“If you feel like it’s a duty or hard work to help the poor, don’t do it.”
It was the first time I had ever heard someone say that many people who help the world’s poor do so because they find it fun, interesting and challenging. I smiled in spite of myself, and felt like I was looking up to see an old friend for the first time in years.
Whenever people ask why I wan to do this, I’m at a loss. Yes, I do feel some sort of moral obligation to humanity, but there are a lot of ways to fulfill that obligation. I think my neighbors who deliver meals and spend time with isolated friends in nursing homes are also doing good work that improves us all as a species. I view those who lead campaigns to pick up trash at local parks in much the same way. So I could easily help people in a different manner, and in the past I have, from teaching CCD to leading free tours at the State House to being a good granddaughter. And yet, I feel compelled to do this, to do more. Or, more accurately, to do different.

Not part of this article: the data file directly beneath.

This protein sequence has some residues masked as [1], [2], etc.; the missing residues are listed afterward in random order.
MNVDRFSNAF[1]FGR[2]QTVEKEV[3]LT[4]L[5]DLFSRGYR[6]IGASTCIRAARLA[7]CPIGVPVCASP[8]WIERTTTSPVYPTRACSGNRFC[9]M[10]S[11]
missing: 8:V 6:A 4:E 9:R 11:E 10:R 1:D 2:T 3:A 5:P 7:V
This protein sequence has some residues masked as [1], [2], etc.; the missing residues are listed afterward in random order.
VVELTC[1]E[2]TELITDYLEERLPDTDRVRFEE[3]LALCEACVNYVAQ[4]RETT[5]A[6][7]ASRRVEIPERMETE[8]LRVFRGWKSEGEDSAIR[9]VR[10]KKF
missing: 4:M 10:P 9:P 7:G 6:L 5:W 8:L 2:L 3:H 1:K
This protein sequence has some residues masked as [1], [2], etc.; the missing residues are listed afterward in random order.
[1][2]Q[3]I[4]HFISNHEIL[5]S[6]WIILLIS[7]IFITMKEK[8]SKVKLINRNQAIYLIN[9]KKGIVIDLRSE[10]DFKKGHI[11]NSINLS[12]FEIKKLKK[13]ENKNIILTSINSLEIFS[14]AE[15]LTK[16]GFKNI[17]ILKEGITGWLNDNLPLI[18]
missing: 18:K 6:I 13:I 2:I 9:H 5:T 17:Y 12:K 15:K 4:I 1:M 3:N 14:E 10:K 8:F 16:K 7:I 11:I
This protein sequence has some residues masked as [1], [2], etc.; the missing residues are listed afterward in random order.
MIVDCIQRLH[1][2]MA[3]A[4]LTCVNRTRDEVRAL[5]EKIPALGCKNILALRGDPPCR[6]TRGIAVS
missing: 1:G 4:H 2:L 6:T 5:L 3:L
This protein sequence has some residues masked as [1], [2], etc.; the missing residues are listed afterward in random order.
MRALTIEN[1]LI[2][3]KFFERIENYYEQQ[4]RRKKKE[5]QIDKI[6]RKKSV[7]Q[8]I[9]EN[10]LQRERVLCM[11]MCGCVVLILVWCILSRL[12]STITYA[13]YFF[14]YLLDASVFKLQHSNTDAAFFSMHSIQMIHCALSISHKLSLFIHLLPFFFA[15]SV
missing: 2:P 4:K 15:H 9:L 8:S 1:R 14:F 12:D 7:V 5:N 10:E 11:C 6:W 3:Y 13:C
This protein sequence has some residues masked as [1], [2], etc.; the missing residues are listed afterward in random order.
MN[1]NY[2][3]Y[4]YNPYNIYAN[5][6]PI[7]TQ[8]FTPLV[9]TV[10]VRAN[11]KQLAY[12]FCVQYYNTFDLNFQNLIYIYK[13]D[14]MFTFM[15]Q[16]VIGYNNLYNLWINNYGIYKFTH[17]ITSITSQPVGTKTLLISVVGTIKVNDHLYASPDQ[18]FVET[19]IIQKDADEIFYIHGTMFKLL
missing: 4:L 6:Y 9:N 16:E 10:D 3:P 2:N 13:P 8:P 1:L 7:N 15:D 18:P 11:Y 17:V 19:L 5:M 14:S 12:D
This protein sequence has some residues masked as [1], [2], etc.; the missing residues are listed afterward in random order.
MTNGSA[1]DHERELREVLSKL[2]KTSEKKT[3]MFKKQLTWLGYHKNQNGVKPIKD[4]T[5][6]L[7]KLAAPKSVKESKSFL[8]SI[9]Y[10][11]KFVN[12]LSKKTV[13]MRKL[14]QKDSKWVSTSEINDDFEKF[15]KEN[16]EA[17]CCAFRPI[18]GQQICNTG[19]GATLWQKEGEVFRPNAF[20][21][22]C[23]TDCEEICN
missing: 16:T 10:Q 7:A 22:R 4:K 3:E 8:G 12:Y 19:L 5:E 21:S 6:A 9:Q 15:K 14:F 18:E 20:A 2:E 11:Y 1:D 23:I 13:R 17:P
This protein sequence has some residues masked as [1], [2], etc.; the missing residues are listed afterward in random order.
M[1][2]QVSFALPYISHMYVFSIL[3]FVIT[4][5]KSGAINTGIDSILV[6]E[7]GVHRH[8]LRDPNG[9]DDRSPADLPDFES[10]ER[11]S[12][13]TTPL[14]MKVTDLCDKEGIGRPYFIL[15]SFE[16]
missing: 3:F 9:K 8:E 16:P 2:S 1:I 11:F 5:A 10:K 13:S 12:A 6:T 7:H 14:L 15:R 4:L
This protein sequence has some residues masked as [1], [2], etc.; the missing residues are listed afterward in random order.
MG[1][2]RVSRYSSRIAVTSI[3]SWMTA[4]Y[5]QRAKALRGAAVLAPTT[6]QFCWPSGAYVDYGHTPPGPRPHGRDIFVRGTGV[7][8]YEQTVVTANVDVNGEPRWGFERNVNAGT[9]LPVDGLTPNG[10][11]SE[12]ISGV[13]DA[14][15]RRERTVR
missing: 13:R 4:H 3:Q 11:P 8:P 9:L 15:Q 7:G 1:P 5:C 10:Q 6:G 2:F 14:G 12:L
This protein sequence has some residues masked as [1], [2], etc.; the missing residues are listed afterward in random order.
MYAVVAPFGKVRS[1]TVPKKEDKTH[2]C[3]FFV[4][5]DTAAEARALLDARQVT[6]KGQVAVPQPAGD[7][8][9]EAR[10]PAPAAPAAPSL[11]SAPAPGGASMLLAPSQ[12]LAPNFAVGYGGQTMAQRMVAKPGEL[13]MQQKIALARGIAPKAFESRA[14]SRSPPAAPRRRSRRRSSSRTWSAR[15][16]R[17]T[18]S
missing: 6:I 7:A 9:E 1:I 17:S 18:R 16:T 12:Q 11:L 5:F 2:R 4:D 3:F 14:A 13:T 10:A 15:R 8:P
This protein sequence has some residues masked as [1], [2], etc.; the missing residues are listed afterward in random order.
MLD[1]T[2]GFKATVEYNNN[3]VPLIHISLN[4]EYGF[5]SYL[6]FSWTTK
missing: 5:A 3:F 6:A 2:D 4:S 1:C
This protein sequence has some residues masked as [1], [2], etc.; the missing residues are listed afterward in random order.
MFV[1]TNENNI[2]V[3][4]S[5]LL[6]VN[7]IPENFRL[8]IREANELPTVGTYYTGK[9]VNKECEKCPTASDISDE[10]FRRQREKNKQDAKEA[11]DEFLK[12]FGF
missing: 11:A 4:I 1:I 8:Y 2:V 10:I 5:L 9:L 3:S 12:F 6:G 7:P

Hearing Professor Shaugnessy say that the people who do the best job helping the world’s poor at the people who love it, thrive on it, are good at it has, in a way, let me out of the closet as someone who is happily, selfishly trying to save the world. Or at least some small corner of it.
So here’s the thing: I’m good at this stuff, and it makes me happy. I like the long bumpy bus rides on pocked dirt roads, talking to strangers in tongues strange and varied, mapping assets and increasing capacity.
Helping people in this way causes me great joy and personal satisfaction. It allows me autonomy and a sense of accomplishment, even though I often feel helpless and useless. But helping people doesn’t have to be totally selfless as is often suggested, and it is perhaps better if it is this way. I do not feel a heavy burden to help. This is not mi tarea, es mi felicidad.
And in the end, happily helping the poor is better for everyone, as it is far more sustainable (for me and everyone around me) than listlessly trudging through a set of overwhelming global obligations.
So, to take a tip from Kevin Ryan, I do it joyfully and with an open heart, which I hope will prevent me from feeling guilty when I spend moments of my life snorkeling or playing cards or being with my family or doing things that won’t end human trafficking or institutional racism.